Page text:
Emily Kendall, MD, PhD

Associate Professor, Medicine and Epidemiology

Through a combination of clinical and epidemiological data collection and mathematical modeling, my research seeks to better understand TB epidemics and identify opportunities for reducing the burden of TB disease. I am particularly interested in the dynamic course of undiagnosed TB and the potential of early TB detection to interrupt transmission.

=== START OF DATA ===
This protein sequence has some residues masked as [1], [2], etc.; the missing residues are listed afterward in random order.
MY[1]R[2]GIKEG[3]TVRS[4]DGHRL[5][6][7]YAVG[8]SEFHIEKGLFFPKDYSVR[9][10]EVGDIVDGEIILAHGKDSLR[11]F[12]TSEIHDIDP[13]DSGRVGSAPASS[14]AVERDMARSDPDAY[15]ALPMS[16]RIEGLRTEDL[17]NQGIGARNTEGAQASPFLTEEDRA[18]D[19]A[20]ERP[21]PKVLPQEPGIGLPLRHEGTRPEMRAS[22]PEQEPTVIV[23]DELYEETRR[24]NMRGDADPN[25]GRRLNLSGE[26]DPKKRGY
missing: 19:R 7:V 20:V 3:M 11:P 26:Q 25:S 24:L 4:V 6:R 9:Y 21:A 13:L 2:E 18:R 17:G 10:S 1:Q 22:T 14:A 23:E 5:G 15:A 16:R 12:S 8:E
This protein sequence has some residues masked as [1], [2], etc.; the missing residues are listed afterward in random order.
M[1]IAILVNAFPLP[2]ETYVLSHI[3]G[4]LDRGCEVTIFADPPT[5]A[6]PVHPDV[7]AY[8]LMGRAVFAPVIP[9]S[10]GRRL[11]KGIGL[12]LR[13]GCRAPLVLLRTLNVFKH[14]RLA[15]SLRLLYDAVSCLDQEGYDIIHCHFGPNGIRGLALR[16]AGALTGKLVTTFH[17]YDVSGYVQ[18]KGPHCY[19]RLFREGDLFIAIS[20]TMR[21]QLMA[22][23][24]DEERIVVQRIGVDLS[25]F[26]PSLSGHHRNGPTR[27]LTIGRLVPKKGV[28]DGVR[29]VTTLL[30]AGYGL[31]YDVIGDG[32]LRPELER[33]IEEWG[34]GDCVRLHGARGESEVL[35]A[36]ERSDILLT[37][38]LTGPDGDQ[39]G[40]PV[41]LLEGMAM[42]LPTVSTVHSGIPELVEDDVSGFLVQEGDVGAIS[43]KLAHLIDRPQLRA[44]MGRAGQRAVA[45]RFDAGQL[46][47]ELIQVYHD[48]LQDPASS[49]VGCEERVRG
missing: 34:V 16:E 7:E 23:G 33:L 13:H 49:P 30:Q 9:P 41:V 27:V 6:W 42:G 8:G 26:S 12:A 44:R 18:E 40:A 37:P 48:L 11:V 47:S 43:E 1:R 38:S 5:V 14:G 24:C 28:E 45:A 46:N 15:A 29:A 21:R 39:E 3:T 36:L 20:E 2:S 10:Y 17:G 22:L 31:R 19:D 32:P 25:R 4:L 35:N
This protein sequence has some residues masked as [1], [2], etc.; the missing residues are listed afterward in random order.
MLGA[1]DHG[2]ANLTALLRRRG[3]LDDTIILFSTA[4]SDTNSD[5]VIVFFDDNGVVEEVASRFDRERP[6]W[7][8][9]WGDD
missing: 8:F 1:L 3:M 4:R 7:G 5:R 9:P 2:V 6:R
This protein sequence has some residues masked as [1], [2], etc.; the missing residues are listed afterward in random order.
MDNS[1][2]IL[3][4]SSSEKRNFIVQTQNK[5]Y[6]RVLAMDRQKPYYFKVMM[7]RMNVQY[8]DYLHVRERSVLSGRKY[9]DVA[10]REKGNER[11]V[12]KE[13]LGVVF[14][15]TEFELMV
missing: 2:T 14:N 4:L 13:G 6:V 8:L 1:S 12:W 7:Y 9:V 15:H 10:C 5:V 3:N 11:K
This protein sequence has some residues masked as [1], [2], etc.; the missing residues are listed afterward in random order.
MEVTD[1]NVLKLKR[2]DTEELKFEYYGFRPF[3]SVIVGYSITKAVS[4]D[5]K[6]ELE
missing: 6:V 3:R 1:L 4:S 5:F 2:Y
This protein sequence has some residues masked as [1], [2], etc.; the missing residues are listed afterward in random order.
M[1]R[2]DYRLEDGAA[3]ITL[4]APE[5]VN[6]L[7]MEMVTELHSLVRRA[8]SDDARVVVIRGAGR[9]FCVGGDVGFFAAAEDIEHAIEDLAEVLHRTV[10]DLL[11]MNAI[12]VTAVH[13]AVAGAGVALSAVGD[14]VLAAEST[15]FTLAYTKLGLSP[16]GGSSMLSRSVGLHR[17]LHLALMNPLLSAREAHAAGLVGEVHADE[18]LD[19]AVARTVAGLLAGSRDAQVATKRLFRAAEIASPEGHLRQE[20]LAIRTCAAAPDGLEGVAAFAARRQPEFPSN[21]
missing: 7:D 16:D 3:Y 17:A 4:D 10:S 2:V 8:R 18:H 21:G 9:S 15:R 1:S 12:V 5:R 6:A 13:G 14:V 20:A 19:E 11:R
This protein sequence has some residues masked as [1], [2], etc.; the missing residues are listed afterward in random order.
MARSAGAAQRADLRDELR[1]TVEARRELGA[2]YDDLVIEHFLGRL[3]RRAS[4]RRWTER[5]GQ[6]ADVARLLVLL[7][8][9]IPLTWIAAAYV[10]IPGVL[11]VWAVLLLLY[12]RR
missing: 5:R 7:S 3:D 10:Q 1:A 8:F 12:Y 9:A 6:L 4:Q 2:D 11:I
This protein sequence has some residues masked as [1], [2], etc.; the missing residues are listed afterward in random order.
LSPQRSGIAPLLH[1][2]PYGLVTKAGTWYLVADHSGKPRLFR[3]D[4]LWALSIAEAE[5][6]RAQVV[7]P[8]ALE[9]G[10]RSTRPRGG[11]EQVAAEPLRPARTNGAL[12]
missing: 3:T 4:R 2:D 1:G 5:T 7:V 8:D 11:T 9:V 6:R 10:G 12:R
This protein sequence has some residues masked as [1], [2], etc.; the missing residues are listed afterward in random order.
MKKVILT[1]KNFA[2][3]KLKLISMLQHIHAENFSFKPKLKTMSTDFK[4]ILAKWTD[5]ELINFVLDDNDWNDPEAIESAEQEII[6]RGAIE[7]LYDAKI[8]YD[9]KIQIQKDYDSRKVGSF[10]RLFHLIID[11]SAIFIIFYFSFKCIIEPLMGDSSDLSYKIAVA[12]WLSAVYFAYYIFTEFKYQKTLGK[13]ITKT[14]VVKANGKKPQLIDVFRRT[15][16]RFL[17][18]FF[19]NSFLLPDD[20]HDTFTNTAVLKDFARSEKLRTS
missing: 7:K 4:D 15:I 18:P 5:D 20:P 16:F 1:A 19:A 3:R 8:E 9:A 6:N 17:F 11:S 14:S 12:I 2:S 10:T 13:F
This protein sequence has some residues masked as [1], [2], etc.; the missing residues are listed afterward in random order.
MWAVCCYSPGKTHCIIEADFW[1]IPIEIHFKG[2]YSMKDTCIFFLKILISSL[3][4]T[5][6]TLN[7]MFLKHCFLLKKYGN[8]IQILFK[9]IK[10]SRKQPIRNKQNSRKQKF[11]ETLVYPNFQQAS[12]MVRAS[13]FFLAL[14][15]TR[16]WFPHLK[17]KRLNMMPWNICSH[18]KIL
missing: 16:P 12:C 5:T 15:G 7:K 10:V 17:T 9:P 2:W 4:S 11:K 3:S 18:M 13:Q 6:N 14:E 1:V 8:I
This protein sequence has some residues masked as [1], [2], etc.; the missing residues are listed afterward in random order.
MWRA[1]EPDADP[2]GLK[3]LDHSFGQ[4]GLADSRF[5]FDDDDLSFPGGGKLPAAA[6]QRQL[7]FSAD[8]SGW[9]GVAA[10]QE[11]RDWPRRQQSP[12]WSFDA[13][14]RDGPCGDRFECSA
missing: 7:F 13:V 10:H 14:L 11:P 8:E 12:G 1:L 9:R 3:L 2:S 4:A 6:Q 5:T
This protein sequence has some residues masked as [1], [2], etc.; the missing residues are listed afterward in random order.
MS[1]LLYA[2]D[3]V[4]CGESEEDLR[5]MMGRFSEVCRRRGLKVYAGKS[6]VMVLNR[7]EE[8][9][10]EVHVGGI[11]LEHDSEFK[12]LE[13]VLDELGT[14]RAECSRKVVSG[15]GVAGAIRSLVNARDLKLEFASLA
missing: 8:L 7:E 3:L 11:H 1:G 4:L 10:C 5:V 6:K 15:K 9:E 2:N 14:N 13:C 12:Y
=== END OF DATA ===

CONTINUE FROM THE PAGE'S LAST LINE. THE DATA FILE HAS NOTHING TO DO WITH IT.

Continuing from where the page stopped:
Current field studies include a cluster-randomized implementation-effectiveness trial evaluating two strategies for mobile chest x-ray screening in rural Uganda (CHASE-TB); a prospective cohort study of individuals who tested “trace” positive by Xpert Ultra during community-based TB screening, with goals of characterizing prevalent and incident TB in this population, guiding their clinical management, and better understanding the course of early or mild TB disease (TURN-TB); a similar cohort of individuals who had trace Xpert Ultra results during routine TB diagnostic evaluation; and collaborative roles in several other studies of case-finding, transmission, and diagnostics, including the transmission-focused activities of the SMART4TB project. From a modeling standpoint, current projects focus on the early course of TB disease and the population-level impact of various novel diagnostic, treatment, and screening strategies.